Other material examined. North-East Atlantic: Male , female ( ZMUC); W. of Sierra Leone [08º26’N 15º11’W]; Dana Stns 4003 III & IV, 4000 & 3000 mw, 9 Mar. 1930 GoogleMaps . Male ( ZMUC); W. of Senegal [13º31’N 18º03’W]; Dana Stn. 4005 I, 4000 mw, 12 Mar. 1930 GoogleMaps . Male , juvenile ( ZMUC CRU-9914); S. of Ireland [49º27’N 13º33’W]; Thor Stn. 76, 2800 mw, 11 Jun. 1906 GoogleMaps . Male ( ZMUC); S. of Iceland [61º34’N 19º05’W]; Thor Stn. 180, 1800 mw, 3 Sept. 1906 GoogleMaps . North-West Atlantic : Three males, four juveniles ( ZMUC); S. of Davis Strait [56º56’N 57º17’W]; Godthaab Stn. 10, 3500 mw, 3 Jun. 1928 GoogleMaps . Juvenile ( ZMUC); Davis Strait [62º19’N 56º00’W]; Godthaab Stn 24, 2500 mw, 14 Jun. 1928 GoogleMaps . Female ( ZMUC); Davis Strait [63º18’N 54º55’W]; Jjalfe Stn. 333, 1300 m, 7 May 1909 GoogleMaps . Juvenile ( ZMUC); Davis Strait [64º22’N 55º48’W]; Jjalfe Stn. 344, 1040 m, 10 May 1909 GoogleMaps . Juvenile ( ZMUC); Davis Strait [62º53’N 54º15’W]; Jjalfe Stn. 434, 1660, 9 Jun. 1909 GoogleMaps . South-East Atlantic : Male ( BMNH 19184.108.40.2063); mid. S. Atlantic [46º11’S 22º27’W]; Discovery Stn. 9, 1250 (-0) m, 11 Feb. 1926 GoogleMaps . Male ( BMNH 19220.127.116.115); near Tristan Da Cunha [35º18’S 19º01’W]; Discovery Stn. 78, 1000 (-0) m, 12 Jun. 1926 GoogleMaps . Juvenile ( BMNH 1918.104.22.1686), off S. Africa [33º25’S 06º31’E]; Discovery Stn. 86, 1000 (-0) m, 24 Jun. 1926 GoogleMaps . Male ( BMNH 1922.214.171.1247); off S. Africa [34º05’S 16º00’E]; Discovery Stn. 89, 1000 (-0) m, 28 Jun. 1926 GoogleMaps . Two females ( BMNH 19126.96.36.1998); mid. S. Atlantic [45º03’S 17º03’E]; Discovery Stn. 107, 850– 950 m, 4 Nov. 1926 GoogleMaps . Male , two juveniles ( BMNH 19188.8.131.529); near Bouvet Is. [52º25’S 09º50’E]; Discovery Stn. 114, 1310– 1410 m, 12 Nov. 1926 GoogleMaps . Two juveniles ( BMNH 19184.108.40.2060); off S. Africa [35º14’S 06º49’E]; Discovery Stn. 256, 850–1100 (-0), 23 Jun. 1927 GoogleMaps . South-West Atlantic : Juvenile ( BMNH 19220.127.116.114); off S. America [43º20’S 46º02’W]; Discovery Stn. 71, 2000 (-0) m, 30 May 1926 GoogleMaps . North-East Pacific : Female ( SAMA C6257 View Materials ); off British Columbia [48º24.6’N 126º15.6’W], ex M. Galbraith, 250–0 m, 24 Sept. 1985 GoogleMaps . Female ( SAMA C6308 View Materials ); W. off Vancouver I. [48º00.53’N 126º17’W]; ex. M. Galbraith, 1500- 1000 m, 18 Sept. 2006 GoogleMaps . Female ( ZMUC); Gulf of Panama [06º40’N 80º47’W]; Dana Stn. 1206 I, 4500 mw, 14 Jan. 1922 GoogleMaps . Four males, two females ( ZMUC); Gulf of Panama [06º48’N 80º33’W]; Dana Stns 1208 IV & XVI , 3500 & 2100 mw, 16 Jun. 1922 GoogleMaps . Female ( ZMUC); Gulf of Panama [07º15’N 78º54’W]; Dana Stn. 1209 I, 3500 mw, 17 Jan. 1922 GoogleMaps . South-West Pacific : Female ( SAMA C6258 View Materials ); S.W. of Tasmania [44º11’S 143º36’E]; BANZARE Stn. III, 150 mw, 17 Mar. 1931 GoogleMaps . Two males ( ZMUC CRU-9916); N. of New Zealand [30º08’S 176º50’E]; Dana Stn. 3627 II, 4000 mw, 14 Dec. 1928 GoogleMaps . Male ( ZMUC); E. of New Zealand [41º47’S 176º55’E]; Dana Stn. 3640 VII, 2500 mw, 7 Jan. 1929 GoogleMaps . Male, two females ( ZMUC); Tasman Sea [33º33’S 154º04’E]; Dana Stns 3663 I & II, 5000 & 4000 mw, 23 Feb. 1929 GoogleMaps . East Indian : Male ( ZMUC); S.W. of Maldive Is. [01º45’N 71º05’E]; Dana Stn. 3917 II, 3700 mw, 5 Dec. 1929 GoogleMaps .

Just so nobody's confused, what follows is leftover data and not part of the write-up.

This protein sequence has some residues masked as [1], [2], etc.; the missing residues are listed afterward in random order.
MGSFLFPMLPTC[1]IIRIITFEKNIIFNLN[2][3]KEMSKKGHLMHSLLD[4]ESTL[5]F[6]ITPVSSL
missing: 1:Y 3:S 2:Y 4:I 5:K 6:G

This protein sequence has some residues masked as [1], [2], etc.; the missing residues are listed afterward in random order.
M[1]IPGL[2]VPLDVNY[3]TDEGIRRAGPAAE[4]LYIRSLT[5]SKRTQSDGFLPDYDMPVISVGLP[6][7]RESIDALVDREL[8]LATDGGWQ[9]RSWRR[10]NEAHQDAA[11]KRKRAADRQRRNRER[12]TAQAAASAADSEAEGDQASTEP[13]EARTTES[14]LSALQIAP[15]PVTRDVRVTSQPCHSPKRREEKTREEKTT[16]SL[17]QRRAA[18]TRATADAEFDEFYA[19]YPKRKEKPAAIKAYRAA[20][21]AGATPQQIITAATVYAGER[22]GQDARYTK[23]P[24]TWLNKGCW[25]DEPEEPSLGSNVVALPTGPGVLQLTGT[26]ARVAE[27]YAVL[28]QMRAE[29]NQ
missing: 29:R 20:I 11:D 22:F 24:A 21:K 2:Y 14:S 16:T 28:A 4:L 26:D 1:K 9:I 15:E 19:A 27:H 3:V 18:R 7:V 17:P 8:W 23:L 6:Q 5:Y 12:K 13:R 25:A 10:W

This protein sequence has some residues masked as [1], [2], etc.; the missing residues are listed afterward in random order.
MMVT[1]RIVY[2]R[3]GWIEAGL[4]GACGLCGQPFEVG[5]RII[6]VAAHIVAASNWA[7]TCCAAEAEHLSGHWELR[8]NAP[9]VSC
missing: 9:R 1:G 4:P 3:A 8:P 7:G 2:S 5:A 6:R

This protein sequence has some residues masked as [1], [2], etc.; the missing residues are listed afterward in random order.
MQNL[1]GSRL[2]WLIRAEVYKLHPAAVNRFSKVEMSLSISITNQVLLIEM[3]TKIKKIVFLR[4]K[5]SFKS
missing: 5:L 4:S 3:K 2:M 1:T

Diagnosis. Body length can exceed 40 mm with specimens sexually mature at about 30 mm. Distal corner of pereonites 5–7, pleonites and first urosomites produced into well-developed denticles; becoming more prominent in larger specimens and more pronounced for pleonites and first urosomite. Head with short, obtuse rostrum, rarely absent. Eyes small, reniform, without crystalline cones. Antennae 1 as long as head and first 1.5 pereonites combined; terminal article rounded, slightly longer than preceding article; sometimes four articles terminal to callynophore ( Fig. 6D). Antennae 2 length slightly more than twice A1, as long as head and first four pereonites combined. Gnathopoda and pereopoda relatively slender. Gnathopod 1; carpus with broad distal margin, at least twice width proximal margin of propodus. Pereopod 3 similar to, but slightly shorter than P4; basis length 1.3–1.4x merus; merus length 1.2–1.4x carpus; propodus marginally longer than merus; dactylus very short, length about 0.1x propodus. Pereopods 5–7 with retractile, fully hooded dactyls. Pereopod 5; length about 1.3x P4; basis length 1.2x merus; carpus length 0.8x merus, about 1.4x propodus.